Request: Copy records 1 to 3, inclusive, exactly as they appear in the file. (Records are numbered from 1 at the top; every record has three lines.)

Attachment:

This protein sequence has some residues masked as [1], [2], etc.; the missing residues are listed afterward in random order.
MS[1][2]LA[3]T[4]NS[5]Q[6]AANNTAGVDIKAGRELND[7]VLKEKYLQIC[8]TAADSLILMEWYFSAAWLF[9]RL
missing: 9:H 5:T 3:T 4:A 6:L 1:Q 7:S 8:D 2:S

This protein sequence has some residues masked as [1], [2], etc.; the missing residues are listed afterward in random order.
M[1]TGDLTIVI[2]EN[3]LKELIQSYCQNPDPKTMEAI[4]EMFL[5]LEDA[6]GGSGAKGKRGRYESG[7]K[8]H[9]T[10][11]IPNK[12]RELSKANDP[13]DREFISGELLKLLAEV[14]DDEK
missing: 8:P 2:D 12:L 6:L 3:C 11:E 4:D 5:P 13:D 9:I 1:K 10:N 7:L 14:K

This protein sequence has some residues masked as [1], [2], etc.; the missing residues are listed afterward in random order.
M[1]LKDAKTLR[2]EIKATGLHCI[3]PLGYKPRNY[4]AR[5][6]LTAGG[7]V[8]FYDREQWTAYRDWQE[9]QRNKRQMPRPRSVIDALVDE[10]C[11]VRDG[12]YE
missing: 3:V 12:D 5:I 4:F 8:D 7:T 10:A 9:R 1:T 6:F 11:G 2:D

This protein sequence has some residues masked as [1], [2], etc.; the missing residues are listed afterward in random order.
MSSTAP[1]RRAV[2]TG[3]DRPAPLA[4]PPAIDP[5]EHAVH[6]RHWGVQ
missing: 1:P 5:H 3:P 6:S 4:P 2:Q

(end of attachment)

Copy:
This protein sequence has some residues masked as [1], [2], etc.; the missing residues are listed afterward in random order.
MS[1][2]LA[3]T[4]NS[5]Q[6]AANNTAGVDIKAGRELND[7]VLKEKYLQIC[8]TAADSLILMEWYFSAAWLF[9]RL
missing: 9:H 5:T 3:T 4:A 6:L 1:Q 7:S 8:D 2:S

This protein sequence has some residues masked as [1], [2], etc.; the missing residues are listed afterward in random order.
M[1]TGDLTIVI[2]EN[3]LKELIQSYCQNPDPKTMEAI[4]EMFL[5]LEDA[6]GGSGAKGKRGRYESG[7]K[8]H[9]T[10][11]IPNK[12]RELSKANDP[13]DREFISGELLKLLAEV[14]DDEK
missing: 8:P 2:D 12:L 6:L 3:C 11:E 4:D 5:P 13:D 9:I 1:K 10:N 7:L 14:K

This protein sequence has some residues masked as [1], [2], etc.; the missing residues are listed afterward in random order.
M[1]LKDAKTLR[2]EIKATGLHCI[3]PLGYKPRNY[4]AR[5][6]LTAGG[7]V[8]FYDREQWTAYRDWQE[9]QRNKRQMPRPRSVIDALVDE[10]C[11]VRDG[12]YE
missing: 3:V 12:D 5:I 4:F 8:D 7:T 10:A 9:R 1:T 6:F 11:G 2:D